He latesummer in Prague in 1997 attended a night of football that seemed doomed to oblivion the minute it finished. It was a 0-0 between Sparta and Parma, on the first day of the Champions League, and that left 10 yellow cards for dessert. But sometimes history is in charge of rescuing incidental episodes like this one. There were born, at the same time, the careers in the great European tournament of Gianluigi Buffon (19 years old), Fabio Cannavaro (24) and Carlo Ancelotti (38), goalkeeper, central defender and coach, respectively, of that exuberant Parma that raised and sank the Parmalat dairy empire. The first two, world champions in 2006, never raised the orejona; quite the opposite of Carletto, who, at 63, still has a record to beat. This Wednesday, in the second leg of the semifinals against City (9:00 p.m., Movistar; 1-1 in the first leg), he will become the coach with the most games he has managed (191) in the old European Cup, already above Sir Alex Ferguson. .
Only a year before that opening day in the Czech Republic, his first season as head coach had just finished, the experience at La Reggiana had been so stressful for him, despite being promoted to Serie A, that he warned his collaborators that he was not going to to endure a lot on the benches. He would reach the year 2000 for being a round number (he always liked them), and the end. His staff it still reminds him of that promise that ended in nothing.
In the Champions League it premiered in a outsider -that Parma where today Buffon spends his last days at the age of 45-, but his name is welded to the two shields with the most continental titles: he won two of the 14 for Madrid (2014 and 2022) and another two of the seven for Milan (2003 and 2007). He only missed one final, but what a final; that of 2005 with the rossoneri against Liverpool, the night on which, as a person close to him recounts, he criticized himself for having blocked himself and not having found the necessary springs to stop the collapse (he lost on penalties after leading 3-0 at half-time). Of the 10 clubs he has coached, only Reggiana and Everton have been left out of the big catwalk.
His first season in the second Italian, in 1996, was so stressful that he promised to retire in the year 2000
“It is true that I have a very large tray with many titles, but if I have to put the ones I have lost, I need a house,” he commented relaxed two weeks ago. His four crowns in the Champions League make his record unique, although the tournament has also been the trigger for some of his dismissals. In 2011, at Chelsea, Roman Abramovich let him go before the quarterfinal against Ferguson’s United that, if he lost, he wouldn’t bother coming back. He fell (2-1), went to work and still completed the course, but with the expiration date marked.
It was even worse at PSG, his next team. He had already secured a place in the round of 16, although that did not matter to the Qatari management, which before closing the league against Porto warned him twice that if he did not win that inconsequential duel, he would be finished, according to Ancelotti himself assured in his book calm leadership. He won (2-1), however, that clash broke the relationship and at the end of the season he left. And Bayern’s departure in 2017 was consummated after a 3-0 in Paris, still in September. “We should have waited a little longer,” the chairman, Karl-Heinz Rummenigge, later confessed.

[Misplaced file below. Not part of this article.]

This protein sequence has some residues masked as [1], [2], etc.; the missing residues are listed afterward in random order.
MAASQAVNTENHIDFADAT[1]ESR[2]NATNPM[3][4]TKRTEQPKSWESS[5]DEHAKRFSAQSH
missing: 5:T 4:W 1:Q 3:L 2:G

In any case, no defeat like that in Istanbul against the grid, and it didn’t cost him his neck. The former Milanista president, Silvio Berlusconi, for whom he still does not hide his sympathy today, has been his longest-lasting godfather, to whom he granted the favor of breaking the privacy of the locker room and allowed him to enter the Old Trafford booth at the moments before the 2003 final that they beat Buffon’s Juventus on penalties, who could not stop two maximum penalties because Dida saved three. That agonizing day in Manchester was his first Champions League summit.
For his second, in 2007, he almost had to chase Liverpool. According to him, literally. Two years after one of the most famous defeats in the competition -if not the most-, he wanted (and needed) to cross paths with the English team again to drop ballast. “I was pending the results of Liverpool. They wanted them to win to meet us in the final. My head was with Milan, but my heart was with Liverpool, ”he confessed.
His third laurel came with the miracle of Ramos and his fourth, surfing the epic wave of the Bernabéu. Two months before this latest conquest, he received a 0-4 loss from Barcelona in the League and, when he entered the dressing room, he tried to encourage the troops by assuring the players that they would win the Champions League, despite the fact that they still had a long way to go. travel. This is his fourth season at Madrid and he has won two long apricots with the whites. This Wednesday he will look for his sixth private final and, whatever happens at the Etihad, he will surpass Ferguson’s mark.
Curiously, after those initial experiences at La Reggiana and Parma, and before starting his sequence of successes, at the beginning of the century in Italy he came to earn a “fame as a magnificent loser, as a man of almost” for two league runner-ups with Juve. , as his former boss at Milan Adriano Galliani recalled.
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